Since its founding, TechCrunch has maintained (and enjoyed) a close relationship with the industry it covers. They’re rarely bothered by how this “looks,” as could be seen today, with their proud announcement that one of their new contributors will also continue to work for one of the largest technology companies in the world.

In a new post from today by TechCrunch boss Matthew Panzarino, the site lays out several new hires and writers with newly increased roles. One of them is Jay Donovan:

Jay Donovan covers emerging technologies and startups for TechCrunch. He’s been part of the TechCrunch family since way back in 2009 when he became a part-time writer for CrunchGear (the former gadget blog of TechCrunch). He just couldn’t leave and has been writing for us a bit ever since, but will now do it much more often.

Jay is also Associate Director of Strategy at creative agency Resource/Ammirati, An IBM Company, where he leads Innovation and Strategy projects for the company’s large list of clients. You can find him on Instagram and Twitter @getdonovan.

TechCrunch has operated a fast-turning revolving door between industry and journalism for many years now, though it’s typically been writers moving into venture capital. What’s less common is someone moving from the tech/advertising sector into writing. Even less common is to not move at all, but hold both jobs simultaneously. As mentioned above, Donovan is an “Associate Director of Strategy” at Resource/Ammirati, which is a division of IBM. TechCrunch has written about IBM ten times in the past month. Moreover, as an advertising company, Resource/Ammirati works with startups and platforms covered in TechCrunch, such as Snapchat and Birchbox.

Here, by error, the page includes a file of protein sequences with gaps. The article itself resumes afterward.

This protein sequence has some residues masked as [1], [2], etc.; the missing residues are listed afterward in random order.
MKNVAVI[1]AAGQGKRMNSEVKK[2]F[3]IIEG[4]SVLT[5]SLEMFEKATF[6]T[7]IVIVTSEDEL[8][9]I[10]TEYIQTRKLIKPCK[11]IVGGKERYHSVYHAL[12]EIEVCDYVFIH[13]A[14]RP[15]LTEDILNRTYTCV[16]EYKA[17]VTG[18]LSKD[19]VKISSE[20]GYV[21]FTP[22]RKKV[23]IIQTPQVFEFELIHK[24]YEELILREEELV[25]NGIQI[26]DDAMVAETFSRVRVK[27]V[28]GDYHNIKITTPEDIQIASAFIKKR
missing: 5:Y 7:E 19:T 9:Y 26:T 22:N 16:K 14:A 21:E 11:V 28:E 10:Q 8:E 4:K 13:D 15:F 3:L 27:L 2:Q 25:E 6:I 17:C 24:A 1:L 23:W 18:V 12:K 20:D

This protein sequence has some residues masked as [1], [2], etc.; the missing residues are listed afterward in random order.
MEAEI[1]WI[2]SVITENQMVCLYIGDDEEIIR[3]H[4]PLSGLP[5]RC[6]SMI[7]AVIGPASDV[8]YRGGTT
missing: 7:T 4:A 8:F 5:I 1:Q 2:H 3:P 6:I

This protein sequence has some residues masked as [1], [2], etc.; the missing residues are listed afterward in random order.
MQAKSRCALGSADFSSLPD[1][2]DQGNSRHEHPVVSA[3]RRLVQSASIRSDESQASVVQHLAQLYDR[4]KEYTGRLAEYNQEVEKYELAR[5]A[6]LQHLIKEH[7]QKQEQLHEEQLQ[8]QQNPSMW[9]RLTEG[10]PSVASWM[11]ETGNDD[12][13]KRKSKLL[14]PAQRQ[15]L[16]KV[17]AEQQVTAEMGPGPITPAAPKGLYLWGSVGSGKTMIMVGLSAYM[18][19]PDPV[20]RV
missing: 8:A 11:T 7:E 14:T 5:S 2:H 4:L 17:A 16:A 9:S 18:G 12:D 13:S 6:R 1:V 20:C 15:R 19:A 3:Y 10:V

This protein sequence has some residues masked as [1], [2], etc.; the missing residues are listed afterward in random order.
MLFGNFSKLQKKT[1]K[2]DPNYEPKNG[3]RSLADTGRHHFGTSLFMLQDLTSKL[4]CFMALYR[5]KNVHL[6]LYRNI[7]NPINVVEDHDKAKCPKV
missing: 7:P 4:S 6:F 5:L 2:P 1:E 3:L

I asked Panzarino about the potential for conflicts of interest and other ethical implications of a technology writer working in advertising, and he responded thusly:

As someone whose passion was writing long before I could make it my full time career I always like to support giving people a platform, just like I was given one. From an editorial point of view I think that varied perspectives and backgrounds are more important than optics. The more of those that we include in the discussion the better as long as the appropriate context is given — and I believe our readers feel the same.

(In the spirit of full disclosure, I’ll admit that the use of the term “optics” was introduced by me when I posed my question—it’s a dumb term that I hate, and I apologize)

Donovan did not return a request for comment.

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